To mark 50 years of Uganda’s independence, New Vision will, until October 9, be publishing highlights of events and pro ling personalities who have shaped the history of this country. Today, CHRIS MUGASHA looks at Samson Bitahwa, a man who lived much of his adult life outside Uganda, only to come back and start up one of the largest environmental conservation drives in Bushenyi
When one talks of legacy, people only think in terms of family. In Africa, we often limit our work around our families, but for Samson Bitahwa, the legacy he left will take a long time to fade, because he made it his life’s calling to conserve the environment.
He wanted people to lead better lives in surroundings that were free of contamination. While this dream was not achieved nationally, at least the people from Bushenyi, his home district, are reaping from his sweat.
Unlike other regions that have since bore the brunt of harsh weather patterns, Bushenyi has not experienced landslides, drought and erratic weather patterns because people like Bitahwa created environmental consciousness and spearheaded tree planting campaigns through Rukararwe, a non-governmental organisation set up in 1986. “The favourable climate Bushenyi is experiencing when other parts of the country are facing problems is largely because of Bitahwa’s effort,” says Mary Karooro Okurut, the district Woman MP.
Karooro adds that some people initially resisted Bitahwa’s idea of planting trees, but the fruits of that campaign are now the basis for their praise whenever they talk about the weather.
Bitahwa started spreading the gospel of tree planting in schools, churches, urban centres and even went down to reach the households. He mobilised communities to make Bushenyi green through different interventions that involved agro-forestry.
He handled issues of the environment in a multi-sectoral approach. To highlight the importance of his campaign, Bitahwa integrated primary health care initiatives by promoting an African traditional healing mechanism, a move that made him one of the first elite to openly use herbs for medicinal purposes.
After establishing a traditional medicine clinic, people started flocking Rukararwe in search for herbs. As a result of Bitahwa’s research, the question of dosage had been answered thus making it a suitable alternative for chemically-based medication. Since the medicine was organic, it had no adverse side effects; it was thus suitable for the treatment of high blood pressure, asthma, malaria, ulcers and gynaecological problems.
At Rukararwe, Bitahwa established tree nursery beds where he grew seedlings, which he sold: He also set up a demonstration farm and grew an artifi cial forest that was a sanctuary for snakes, tortoises and birds. He believed it was possible for everybody to benefit from eco-tourism.
Through his research, Bitahwa sought the help of international partners and they introduced an earthen brick-making technology that used unburnt bricks in house construction. With this method, he rendered the need to cut down trees used in the baking of bricks useless, thus conserving the environment.
Prior to the research, burning of bricks was common practice. The new technology involved mixing soil with sand and cement, which was then compressed using a locally assembled stabilising machine. The stabilised bricks were then dried in the sun and were ready to use after a few days. By the time Bitahwa died, he had convinced residents to adopt the technology after demonstrating it in different schools where he constructed classroom blocks and teachers’ houses for free.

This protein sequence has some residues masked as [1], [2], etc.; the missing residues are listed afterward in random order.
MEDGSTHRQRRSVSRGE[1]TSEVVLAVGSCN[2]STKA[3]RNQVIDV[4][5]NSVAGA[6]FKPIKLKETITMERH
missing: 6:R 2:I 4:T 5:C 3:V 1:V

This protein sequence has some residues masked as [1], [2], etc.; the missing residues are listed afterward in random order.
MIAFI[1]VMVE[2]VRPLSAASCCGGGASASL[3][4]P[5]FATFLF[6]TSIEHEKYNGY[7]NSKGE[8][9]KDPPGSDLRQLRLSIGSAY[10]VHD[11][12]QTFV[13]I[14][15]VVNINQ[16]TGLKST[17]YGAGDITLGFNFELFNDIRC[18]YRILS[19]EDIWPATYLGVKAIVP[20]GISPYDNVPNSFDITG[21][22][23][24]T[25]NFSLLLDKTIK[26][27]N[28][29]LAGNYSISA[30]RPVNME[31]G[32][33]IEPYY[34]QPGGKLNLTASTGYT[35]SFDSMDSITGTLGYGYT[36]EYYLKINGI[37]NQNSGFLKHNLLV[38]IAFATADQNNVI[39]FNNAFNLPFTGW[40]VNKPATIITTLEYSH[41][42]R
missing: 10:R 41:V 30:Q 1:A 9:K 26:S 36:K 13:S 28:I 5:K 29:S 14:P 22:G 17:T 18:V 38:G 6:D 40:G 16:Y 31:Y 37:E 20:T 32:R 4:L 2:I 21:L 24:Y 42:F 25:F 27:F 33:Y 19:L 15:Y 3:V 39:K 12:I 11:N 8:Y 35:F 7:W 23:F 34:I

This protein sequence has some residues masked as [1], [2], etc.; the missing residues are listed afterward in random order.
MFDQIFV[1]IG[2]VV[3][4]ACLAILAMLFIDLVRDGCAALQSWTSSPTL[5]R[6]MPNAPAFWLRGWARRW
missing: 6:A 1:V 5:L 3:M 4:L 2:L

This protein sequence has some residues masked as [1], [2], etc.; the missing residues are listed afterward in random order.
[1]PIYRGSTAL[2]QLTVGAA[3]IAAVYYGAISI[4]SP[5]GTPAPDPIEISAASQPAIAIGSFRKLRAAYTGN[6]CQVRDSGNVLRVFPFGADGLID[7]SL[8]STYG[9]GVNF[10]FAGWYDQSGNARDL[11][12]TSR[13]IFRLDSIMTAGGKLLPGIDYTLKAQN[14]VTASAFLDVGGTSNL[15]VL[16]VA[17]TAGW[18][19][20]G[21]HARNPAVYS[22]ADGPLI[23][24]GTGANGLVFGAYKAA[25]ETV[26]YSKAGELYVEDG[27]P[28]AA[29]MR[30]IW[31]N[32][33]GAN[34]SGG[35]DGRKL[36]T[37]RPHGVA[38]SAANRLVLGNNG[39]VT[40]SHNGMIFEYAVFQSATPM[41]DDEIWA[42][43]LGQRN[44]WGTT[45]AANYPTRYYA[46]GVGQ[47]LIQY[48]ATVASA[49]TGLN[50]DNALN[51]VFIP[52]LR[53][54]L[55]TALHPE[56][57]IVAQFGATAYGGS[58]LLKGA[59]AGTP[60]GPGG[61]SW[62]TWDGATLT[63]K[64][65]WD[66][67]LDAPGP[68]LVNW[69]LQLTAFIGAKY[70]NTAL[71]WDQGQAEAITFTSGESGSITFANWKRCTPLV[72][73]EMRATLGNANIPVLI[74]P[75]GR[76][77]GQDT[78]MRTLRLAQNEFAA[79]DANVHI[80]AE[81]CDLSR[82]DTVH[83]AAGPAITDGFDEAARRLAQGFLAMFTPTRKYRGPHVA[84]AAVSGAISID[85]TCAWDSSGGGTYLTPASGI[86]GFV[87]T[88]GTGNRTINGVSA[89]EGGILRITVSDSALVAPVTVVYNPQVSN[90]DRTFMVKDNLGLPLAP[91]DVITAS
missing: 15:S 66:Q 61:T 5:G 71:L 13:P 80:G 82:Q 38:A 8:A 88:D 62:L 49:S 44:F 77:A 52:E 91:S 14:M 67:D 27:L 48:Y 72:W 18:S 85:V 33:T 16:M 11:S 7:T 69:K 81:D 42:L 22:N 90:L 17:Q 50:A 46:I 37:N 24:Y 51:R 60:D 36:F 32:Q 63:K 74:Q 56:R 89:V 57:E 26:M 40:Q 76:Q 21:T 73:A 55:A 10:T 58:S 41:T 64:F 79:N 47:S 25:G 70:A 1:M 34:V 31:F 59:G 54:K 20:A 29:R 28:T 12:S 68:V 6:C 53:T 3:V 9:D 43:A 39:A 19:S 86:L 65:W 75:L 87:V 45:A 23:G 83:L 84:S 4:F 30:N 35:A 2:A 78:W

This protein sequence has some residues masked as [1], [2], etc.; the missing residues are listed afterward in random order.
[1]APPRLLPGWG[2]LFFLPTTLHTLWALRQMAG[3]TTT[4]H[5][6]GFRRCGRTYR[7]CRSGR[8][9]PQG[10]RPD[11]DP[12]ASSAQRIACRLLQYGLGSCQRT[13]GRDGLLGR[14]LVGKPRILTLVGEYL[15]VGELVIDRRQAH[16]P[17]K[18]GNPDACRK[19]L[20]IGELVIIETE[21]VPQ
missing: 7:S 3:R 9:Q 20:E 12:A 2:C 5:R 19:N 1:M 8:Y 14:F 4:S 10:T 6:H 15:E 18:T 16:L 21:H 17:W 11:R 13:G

To Bitahwa, environmental conservation was a sure way to poverty eradication, a reason he used to engage people, especially women and youth to form associations through which he supported them to rely less on the environment for survival. Through such groups, Bitahwa introduced the heifer project per household in the villages of Karaaro, Kijumo, Nyamitooma, Nyabubaare, Kabwohe and Kakanju. This initiative enabled some households to sell milk and obtain manure to regenerate their soils.
Above, one of the buildings constructed using unburnt bricks. Bitahwa (left) plants a tree in Bushenyi in an earlier photo
Amos Kahara, a lecturer at Kampala International University, however, argues that the environment in Bushenyi may eventually suffer since nobody took up Bitahwa’s mantle. “None of our leaders is using Bitahwa’s approach of protecting the environment,” says Kahara.
Bitahwa tried to take environmental advocacy to the national level when he became area MP for Igara West in 1996, although not much success was registered. To some people like Yowasi Makaru, an elder in Bushenyi, Bitahwa engaged in a good fi ght, fulfi lled his social, economic and political pledges and set the best example for other politicians.
Paul Kahigi, a resident recalls that Bitahwa was a leader whose development projects still exist. “We have a favourable environment because of Bitahwa’s efforts,” Kahigi says. Godfrey Munyambare recalls Bitahwa as a leader who helped people out of poverty. “Even after his death, people are still benefi ting from his projects.”
Born in 1945 in Kibaare, Bumbaire sub-county Bushenyi district, Bitahwa started primary school at Ruyonza Junior School before proceeding to Ntare School, Mbarara for his secondary school education.
After Ntare, he worked for the Ankole Kingdom as the secretary of the land board between 1963 and 1965 when he got a scholarship to study economics in Yugoslavia. In 1978, he received another degree in economics at Kiet University in Germany and was able to communicate in many languages including German and Serbo-Croatian languages.
He married a German national, Astrid, and lived in Germany for many years before returning to Uganda to contest for a parliamentary seat in the Sixth Parliament. In 2007, President Yoweri Museveni appointed him as the ambassador to Germany where he lived for a year before passing on.